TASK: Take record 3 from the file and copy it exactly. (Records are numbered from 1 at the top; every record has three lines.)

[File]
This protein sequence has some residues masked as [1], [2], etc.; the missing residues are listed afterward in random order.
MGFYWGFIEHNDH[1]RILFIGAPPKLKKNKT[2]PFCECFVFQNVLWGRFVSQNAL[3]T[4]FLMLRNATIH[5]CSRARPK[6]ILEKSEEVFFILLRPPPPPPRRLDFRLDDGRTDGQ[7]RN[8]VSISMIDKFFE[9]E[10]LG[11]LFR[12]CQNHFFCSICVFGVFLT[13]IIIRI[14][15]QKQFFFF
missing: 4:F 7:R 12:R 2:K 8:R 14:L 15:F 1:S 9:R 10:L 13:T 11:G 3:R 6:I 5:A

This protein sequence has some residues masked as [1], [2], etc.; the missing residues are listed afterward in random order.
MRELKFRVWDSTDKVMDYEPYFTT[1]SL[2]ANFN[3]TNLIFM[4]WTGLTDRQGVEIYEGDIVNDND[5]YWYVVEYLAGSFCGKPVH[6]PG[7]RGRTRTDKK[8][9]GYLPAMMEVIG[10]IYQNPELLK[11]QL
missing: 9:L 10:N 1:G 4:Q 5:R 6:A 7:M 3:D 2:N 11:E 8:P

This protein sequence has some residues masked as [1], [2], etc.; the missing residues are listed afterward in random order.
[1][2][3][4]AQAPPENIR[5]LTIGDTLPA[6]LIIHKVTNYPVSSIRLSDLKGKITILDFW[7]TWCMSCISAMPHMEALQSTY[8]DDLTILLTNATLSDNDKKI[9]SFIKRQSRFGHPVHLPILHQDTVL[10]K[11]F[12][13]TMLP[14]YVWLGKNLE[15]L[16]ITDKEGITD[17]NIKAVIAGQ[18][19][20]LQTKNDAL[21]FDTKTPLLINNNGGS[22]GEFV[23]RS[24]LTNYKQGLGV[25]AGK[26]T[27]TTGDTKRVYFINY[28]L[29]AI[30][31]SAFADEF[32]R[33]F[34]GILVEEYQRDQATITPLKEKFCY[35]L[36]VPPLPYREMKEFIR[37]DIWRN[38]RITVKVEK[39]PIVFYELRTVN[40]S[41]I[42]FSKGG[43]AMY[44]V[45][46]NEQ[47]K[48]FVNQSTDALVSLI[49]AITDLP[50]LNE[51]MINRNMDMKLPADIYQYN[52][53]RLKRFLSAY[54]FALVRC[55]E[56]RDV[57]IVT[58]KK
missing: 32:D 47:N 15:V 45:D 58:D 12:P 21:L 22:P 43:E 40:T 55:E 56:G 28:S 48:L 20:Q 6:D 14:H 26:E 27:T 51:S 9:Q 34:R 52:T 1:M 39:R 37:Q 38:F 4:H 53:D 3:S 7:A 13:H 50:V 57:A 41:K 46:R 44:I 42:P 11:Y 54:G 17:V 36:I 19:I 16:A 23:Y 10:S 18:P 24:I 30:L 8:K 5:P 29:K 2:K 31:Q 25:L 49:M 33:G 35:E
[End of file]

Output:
This protein sequence has some residues masked as [1], [2], etc.; the missing residues are listed afterward in random order.
[1][2][3][4]AQAPPENIR[5]LTIGDTLPA[6]LIIHKVTNYPVSSIRLSDLKGKITILDFW[7]TWCMSCISAMPHMEALQSTY[8]DDLTILLTNATLSDNDKKI[9]SFIKRQSRFGHPVHLPILHQDTVL[10]K[11]F[12][13]TMLP[14]YVWLGKNLE[15]L[16]ITDKEGITD[17]NIKAVIAGQ[18][19][20]LQTKNDAL[21]FDTKTPLLINNNGGS[22]GEFV[23]RS[24]LTNYKQGLGV[25]AGK[26]T[27]TTGDTKRVYFINY[28]L[29]AI[30][31]SAFADEF[32]R[33]F[34]GILVEEYQRDQATITPLKEKFCY[35]L[36]VPPLPYREMKEFIR[37]DIWRN[38]RITVKVEK[39]PIVFYELRTVN[40]S[41]I[42]FSKGG[43]AMY[44]V[45][46]NEQ[47]K[48]FVNQSTDALVSLI[49]AITDLP[50]LNE[51]MINRNMDMKLPADIYQYN[52][53]RLKRFLSAY[54]FALVRC[55]E[56]RDV[57]IVT[58]KK
missing: 32:D 47:N 15:V 45:D 58:D 12:P 21:L 22:P 43:E 40:T 55:E 56:G 28:S 48:L 20:Q 6:D 14:H 26:E 27:T 51:S 9:Q 34:R 52:T 1:M 39:R 37:Q 38:F 4:H 53:D 3:S 7:A 13:H 50:V 57:A 41:K 46:R 44:I 42:P 11:Y 54:G 17:V 36:I 19:I 16:A 23:Y 10:S 18:P 24:I 30:L 8:K 5:P 29:K 2:K 31:Q 25:L 49:M 33:G 35:E